From the above, it must be clear to you that for securing a charge on the property, the method of pledging is very simple and therefore, it is very popular. It should also be noted that the right to retain the goods pledged is applicable only in case of a particular debt for which the goods are pledged. The bank has no right to retain the security, as security for other debts owned by the borrower.

  1. Hypothecation

Hypothecation is a mode of creating charge on goods or related document surrender of possession of goods. According to Prof. Herbert Hart, “Hypothecation is a legal transaction whereby goods may be made available as security for a debt without transferring either the property or the possession to the lender”. Hypothecation is resorted to such cases where transfer of possession of the property from the borrower to the creditor is either impracticable or inconvenient. For example, if the borrower wants to borrow on the security of motor vehicle, which is being used as a taxi, it shall not be advisable to pledge the vehicle with the bank, as it will deprive him of his livelihood. In the case of hypothecation, an equitable charge is created on the goods for the amount of debt but the hypothecated goods actually remain in the physical possession of the borrower. The borrower who hypothecates the goods is known as ‘hypothecator’ and the lender is termed as ‘hypothecatee’. Generally, hypothecation is done by the borrower by executing a document called a ‘letter of hypothecation’ in favour of the lender. In this letter it is stated that the said goods or property are at the order and disposition of the lender until the debt is cleared. It also empowers the lender to sell the hypothecated property in the event of default or repayment by the borrower.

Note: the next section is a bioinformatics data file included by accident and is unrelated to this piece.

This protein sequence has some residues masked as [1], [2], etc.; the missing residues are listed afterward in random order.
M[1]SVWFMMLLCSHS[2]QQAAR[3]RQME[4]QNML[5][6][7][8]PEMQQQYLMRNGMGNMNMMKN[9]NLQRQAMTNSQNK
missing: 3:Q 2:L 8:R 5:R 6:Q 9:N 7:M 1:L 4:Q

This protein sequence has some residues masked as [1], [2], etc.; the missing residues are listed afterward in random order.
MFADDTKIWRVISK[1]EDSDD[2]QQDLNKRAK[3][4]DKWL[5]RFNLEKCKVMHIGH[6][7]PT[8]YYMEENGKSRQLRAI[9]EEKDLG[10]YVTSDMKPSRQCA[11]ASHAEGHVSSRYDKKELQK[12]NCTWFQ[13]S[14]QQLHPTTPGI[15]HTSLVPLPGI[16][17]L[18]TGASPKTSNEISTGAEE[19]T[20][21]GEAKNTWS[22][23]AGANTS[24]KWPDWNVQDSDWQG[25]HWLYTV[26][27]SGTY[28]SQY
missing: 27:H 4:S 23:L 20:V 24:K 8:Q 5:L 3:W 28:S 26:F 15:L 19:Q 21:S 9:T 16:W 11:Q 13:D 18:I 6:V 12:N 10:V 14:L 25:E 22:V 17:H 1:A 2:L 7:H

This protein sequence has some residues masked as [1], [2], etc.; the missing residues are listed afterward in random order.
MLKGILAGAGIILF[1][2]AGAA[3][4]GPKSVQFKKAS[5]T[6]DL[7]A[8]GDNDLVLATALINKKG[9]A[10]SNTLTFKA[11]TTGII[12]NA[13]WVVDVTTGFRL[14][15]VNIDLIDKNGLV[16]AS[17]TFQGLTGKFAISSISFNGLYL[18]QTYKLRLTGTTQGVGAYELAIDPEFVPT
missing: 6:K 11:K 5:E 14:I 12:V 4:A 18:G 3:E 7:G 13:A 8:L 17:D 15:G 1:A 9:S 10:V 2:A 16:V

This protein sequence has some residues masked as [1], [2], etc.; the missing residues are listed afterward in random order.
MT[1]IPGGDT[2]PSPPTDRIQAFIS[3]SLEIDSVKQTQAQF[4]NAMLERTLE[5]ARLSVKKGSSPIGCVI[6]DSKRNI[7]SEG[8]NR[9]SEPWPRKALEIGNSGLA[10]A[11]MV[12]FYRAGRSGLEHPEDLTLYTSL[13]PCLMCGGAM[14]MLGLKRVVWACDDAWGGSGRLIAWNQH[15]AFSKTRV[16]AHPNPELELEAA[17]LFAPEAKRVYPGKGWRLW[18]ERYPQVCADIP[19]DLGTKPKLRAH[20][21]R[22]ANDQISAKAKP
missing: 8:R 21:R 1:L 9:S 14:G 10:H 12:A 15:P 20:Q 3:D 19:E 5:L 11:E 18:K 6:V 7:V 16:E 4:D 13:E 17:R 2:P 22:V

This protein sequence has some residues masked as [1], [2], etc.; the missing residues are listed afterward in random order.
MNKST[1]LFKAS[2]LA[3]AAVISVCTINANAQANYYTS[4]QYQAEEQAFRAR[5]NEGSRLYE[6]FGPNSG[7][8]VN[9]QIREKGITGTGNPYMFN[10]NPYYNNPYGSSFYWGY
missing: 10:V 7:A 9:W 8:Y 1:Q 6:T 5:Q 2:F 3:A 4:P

As the hypothecated goods remain in the possession of the borrower, there is considerable scope for fraud. The same goods may be hypothecated with another person. It is a risky method no doubt. That is why this facility is granted to parties of unquestionable integrity and honesty. Even then the banker should obtain a declaration from the borrower to the effect that the goods are not hypothecated earlier with some other lender and that the borrower has a clear title to the property hypothecated. The bank should carry out regular inspection and physical verification of the hypothecated goods.

  1. Mortgage